Prado Museum Private Tour
Prado Museum, a unique museum in the world
What does the Prado Museum have that both the Louvre and Hermitage do not have?
On our Prado Museum Private Tour, we are happy to show you Madrid from our very own perspective along with the city´s hidden treasures that was once the capital of a great empire.
We need to take you back a little bit into history in order to understand and appreciate its greatness, its importance and relevance.
In this post, we will explain why we dare to say that the Prado Museum is unique in the world and why there is no other ART museum in the world that compares to it.
Why is the Prado Museum unique in the world?
There are several reasons to affirm that the Prado Museum is one of the most important art museums in the world. This is not only because of the variety and quality of its works, but also because of its history and its transcendence and influence in the world of art.
The collection of the Prado Museum, as such, predates the creation of ‘the museum’ in 1819 (The Prado Museum celebrated its 200th anniversary in 2019). The Prado Museum is the result of the personal art collection of the kings of Spain since the Catholic Monarchs and dynasties as old as the Trastámara. Over the centuries for more than 300 years, works of art have been accumulated in the royal palaces in Spain.
When the Spanish empire was so extensive, the best works of art were purchased directly from the painters whilst said painters were still alive. So the first reason to argue its relevance in the art world is its antiquity and the geographical extension of the origin of its works. Allow us to design a personalized route through the Prado Museum for you.
The Prado Museum: the oldest collection of paintings in the world
The vast majority of the world’s great museums were constructed in very recent times, buying masterpieces from collectors all over the world, as is the case of the Metropolitan in New York.
In France, Louis XIV focused all his strength on architecture because architecture is the language of power. The Louvre Museum had its moment of splendor with Napoleon, who called it the “Napoleon Museum” and it was in reality a great trophy room, product of his conquests, since his marshals sent to the museum artistic treasures from the invaded territories in his military campaigns.
The “Kunsthistorischesmuseum” in Vienna, could be equivalent to the Prado because it began as the royal collection of the Habsburgs, but the monarchs of Vienna and Budapest did not have the great devotion for collecting as Philip II and Philip IV had. The Viennese museum does not have rooms with numerous collections of only one painter, as the Prado Museum has, except for the collection of Bruegel (1525 – 1569), which is unique in the world.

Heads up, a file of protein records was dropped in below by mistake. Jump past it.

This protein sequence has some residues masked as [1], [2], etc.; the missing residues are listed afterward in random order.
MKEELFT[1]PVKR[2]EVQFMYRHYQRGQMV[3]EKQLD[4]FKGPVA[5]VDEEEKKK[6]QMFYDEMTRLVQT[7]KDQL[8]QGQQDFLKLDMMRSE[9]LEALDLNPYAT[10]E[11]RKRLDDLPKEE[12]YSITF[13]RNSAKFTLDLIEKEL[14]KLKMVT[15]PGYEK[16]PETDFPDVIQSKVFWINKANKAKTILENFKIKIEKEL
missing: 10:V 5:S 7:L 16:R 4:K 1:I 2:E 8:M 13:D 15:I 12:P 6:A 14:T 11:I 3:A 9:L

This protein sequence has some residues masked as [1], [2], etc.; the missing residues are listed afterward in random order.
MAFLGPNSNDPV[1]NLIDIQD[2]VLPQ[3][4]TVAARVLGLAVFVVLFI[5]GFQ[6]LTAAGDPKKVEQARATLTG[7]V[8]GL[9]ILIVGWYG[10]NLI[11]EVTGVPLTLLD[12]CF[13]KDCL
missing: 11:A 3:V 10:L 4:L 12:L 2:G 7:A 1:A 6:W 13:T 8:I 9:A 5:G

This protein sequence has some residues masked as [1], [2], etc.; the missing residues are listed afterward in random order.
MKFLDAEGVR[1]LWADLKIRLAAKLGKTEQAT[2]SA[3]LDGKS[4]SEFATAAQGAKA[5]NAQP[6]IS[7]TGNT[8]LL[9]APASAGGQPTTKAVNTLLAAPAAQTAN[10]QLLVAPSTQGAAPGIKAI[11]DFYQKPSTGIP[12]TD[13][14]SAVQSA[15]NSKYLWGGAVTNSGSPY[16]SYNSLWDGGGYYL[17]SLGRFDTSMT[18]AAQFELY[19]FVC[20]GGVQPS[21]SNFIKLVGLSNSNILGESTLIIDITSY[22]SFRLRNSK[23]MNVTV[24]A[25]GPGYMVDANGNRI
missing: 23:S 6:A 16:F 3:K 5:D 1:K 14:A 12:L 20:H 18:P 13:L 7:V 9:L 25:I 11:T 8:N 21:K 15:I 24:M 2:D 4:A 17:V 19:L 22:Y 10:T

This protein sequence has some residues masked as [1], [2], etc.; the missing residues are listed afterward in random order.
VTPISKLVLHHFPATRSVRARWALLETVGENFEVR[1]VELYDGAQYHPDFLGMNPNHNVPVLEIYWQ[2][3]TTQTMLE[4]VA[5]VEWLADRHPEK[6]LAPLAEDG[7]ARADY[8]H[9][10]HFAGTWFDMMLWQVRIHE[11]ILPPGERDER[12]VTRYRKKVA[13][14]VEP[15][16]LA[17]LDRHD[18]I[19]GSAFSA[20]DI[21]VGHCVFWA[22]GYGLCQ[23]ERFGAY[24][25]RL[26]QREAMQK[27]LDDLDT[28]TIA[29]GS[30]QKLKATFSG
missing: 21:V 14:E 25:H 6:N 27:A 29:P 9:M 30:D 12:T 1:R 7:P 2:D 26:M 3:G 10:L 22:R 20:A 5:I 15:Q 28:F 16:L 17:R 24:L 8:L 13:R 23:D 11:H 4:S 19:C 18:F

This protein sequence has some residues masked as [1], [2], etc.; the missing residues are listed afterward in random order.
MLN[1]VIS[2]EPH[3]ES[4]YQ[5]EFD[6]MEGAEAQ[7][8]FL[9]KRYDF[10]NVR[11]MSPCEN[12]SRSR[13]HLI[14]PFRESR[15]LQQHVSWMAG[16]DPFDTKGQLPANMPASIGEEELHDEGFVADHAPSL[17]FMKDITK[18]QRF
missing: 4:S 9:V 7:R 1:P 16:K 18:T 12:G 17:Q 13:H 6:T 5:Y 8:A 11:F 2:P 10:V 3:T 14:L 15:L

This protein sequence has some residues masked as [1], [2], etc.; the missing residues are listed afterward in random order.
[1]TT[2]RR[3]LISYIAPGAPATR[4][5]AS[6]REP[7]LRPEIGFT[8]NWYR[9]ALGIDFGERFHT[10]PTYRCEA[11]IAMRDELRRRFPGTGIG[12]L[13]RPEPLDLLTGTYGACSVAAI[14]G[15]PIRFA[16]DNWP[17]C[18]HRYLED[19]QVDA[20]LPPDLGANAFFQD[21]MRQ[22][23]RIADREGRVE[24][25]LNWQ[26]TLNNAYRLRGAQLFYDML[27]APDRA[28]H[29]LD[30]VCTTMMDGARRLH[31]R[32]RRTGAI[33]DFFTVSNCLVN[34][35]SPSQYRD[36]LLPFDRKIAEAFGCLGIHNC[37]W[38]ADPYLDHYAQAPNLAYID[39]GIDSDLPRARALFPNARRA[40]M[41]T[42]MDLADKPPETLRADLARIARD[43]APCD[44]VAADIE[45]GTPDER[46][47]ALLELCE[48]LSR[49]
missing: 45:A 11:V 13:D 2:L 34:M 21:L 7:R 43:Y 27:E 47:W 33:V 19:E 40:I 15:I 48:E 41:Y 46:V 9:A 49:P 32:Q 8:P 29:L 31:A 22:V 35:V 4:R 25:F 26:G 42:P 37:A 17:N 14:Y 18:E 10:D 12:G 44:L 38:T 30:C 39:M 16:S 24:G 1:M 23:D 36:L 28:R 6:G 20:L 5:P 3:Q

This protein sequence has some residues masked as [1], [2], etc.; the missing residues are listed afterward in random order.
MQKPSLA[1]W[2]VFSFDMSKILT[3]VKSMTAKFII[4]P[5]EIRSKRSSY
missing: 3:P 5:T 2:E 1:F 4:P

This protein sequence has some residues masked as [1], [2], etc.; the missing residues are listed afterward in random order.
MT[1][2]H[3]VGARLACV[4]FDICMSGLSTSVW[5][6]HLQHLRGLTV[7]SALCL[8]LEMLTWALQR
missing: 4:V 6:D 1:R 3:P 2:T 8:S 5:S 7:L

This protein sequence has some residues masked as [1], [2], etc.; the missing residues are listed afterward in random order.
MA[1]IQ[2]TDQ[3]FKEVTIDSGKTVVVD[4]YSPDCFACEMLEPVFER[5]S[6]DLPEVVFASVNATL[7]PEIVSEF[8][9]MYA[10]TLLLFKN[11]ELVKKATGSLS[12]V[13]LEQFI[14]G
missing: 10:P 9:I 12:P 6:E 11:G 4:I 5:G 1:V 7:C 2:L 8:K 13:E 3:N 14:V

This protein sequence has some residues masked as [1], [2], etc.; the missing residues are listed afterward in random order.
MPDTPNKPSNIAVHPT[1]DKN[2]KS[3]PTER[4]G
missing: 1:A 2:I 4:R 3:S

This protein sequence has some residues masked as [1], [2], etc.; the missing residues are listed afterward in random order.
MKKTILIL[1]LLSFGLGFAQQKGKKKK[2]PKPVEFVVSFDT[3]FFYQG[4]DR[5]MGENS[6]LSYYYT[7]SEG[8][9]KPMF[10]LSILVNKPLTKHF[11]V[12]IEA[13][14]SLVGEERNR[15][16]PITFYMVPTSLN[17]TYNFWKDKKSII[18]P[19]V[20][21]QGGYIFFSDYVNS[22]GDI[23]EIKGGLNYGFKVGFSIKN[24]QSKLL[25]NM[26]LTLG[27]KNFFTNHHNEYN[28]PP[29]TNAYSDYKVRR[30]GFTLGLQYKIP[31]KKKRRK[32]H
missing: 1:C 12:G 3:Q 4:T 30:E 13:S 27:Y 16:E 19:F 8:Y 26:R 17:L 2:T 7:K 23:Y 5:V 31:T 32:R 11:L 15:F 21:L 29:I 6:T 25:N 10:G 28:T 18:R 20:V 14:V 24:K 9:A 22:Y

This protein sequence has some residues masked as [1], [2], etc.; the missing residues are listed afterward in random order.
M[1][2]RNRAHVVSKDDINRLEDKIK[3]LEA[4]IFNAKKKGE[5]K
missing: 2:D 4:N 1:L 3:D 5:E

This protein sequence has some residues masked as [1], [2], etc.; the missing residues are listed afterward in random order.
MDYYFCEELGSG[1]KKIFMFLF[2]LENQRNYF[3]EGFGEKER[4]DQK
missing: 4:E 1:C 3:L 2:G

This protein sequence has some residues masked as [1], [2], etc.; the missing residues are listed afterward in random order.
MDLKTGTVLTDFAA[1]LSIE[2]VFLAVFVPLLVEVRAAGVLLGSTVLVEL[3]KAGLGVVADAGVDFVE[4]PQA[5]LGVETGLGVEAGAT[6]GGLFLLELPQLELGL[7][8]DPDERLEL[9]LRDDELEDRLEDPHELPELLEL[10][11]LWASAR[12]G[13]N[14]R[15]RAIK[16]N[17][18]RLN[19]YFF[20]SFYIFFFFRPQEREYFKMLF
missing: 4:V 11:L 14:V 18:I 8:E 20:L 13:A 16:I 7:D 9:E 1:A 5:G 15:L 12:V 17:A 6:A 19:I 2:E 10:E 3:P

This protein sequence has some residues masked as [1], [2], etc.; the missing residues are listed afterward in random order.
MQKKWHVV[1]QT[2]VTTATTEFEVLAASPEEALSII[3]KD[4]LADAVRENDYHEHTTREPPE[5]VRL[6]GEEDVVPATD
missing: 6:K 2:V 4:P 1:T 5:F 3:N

The Hermitage Museum, on the other hand, despite being a grandiose and absolutely impressive museum, also built by Catherine the Great, was created in the middle of the 18th century and has no collections of old painters except for the great collection of Rembrandt (1606- 1669).
In the 18th century, Prado Museum’s collection was already completed.
The British Museum is an archaeological museum and the collection of paintings is housed in the National Gallery, which is no way comparable to the Prado Museum.
The Medicis, for example, used art to reflect prosperity and reinforce their image, and art was one of the strategies. The Ufizi museums can in no way be compared to the collection of the Prado Museum.
The kings of Spain collected for the love of art since time immemorial.
The Prado Museum is home to entire collections of great painters.
The Prado Museum has the largest collection of Bosch (Jheronimus Bosch 1450-1516) in the world. Although it is Dutch, Holland does not own any paintings by this great painter.
The museum also has the world’s largest collection of Titian (Venetian by origin, 1477-1576), who was the favorite painter of Charles V and Philip II. The museum has numerous altarpieces, altar paintings, mythological scenes by this artist.
Another artist whose works are really scarce is Dürer (Albrecht Dürer, 1471- 1528), of which the Prado Museum has four works of great quality. The Louvre, for example, only has one.
By Rubens (1577-1640), the museum has numerous works of religious painting, gallant scenes, mythology, portraits, landscapes, still lifes, etc.
With regards to Spanish paintings, the museum also has the largest collection of Velázquez and the largest collection of Goya in the world. Both artists were painters of the King of Spain.
The Prado Museum as a “school” for great artists
Another factor that highlights the great value of the Prado Museum is the role of the Prado Museum as a school and a source of learning and training for new artists. New artists in every era went to the Prado to study and learn from the “classics” including Velázquez (1599-1660) and other great painters from the Spanish Golden Age to the present day.
If the great collection of Titian had not been in the Royal Palace in Madrid, Velázquez (1599-1660) might not have had the brilliance he had and Murillo (1617-1682) would not have painted as he did, nor would Alonso Cano.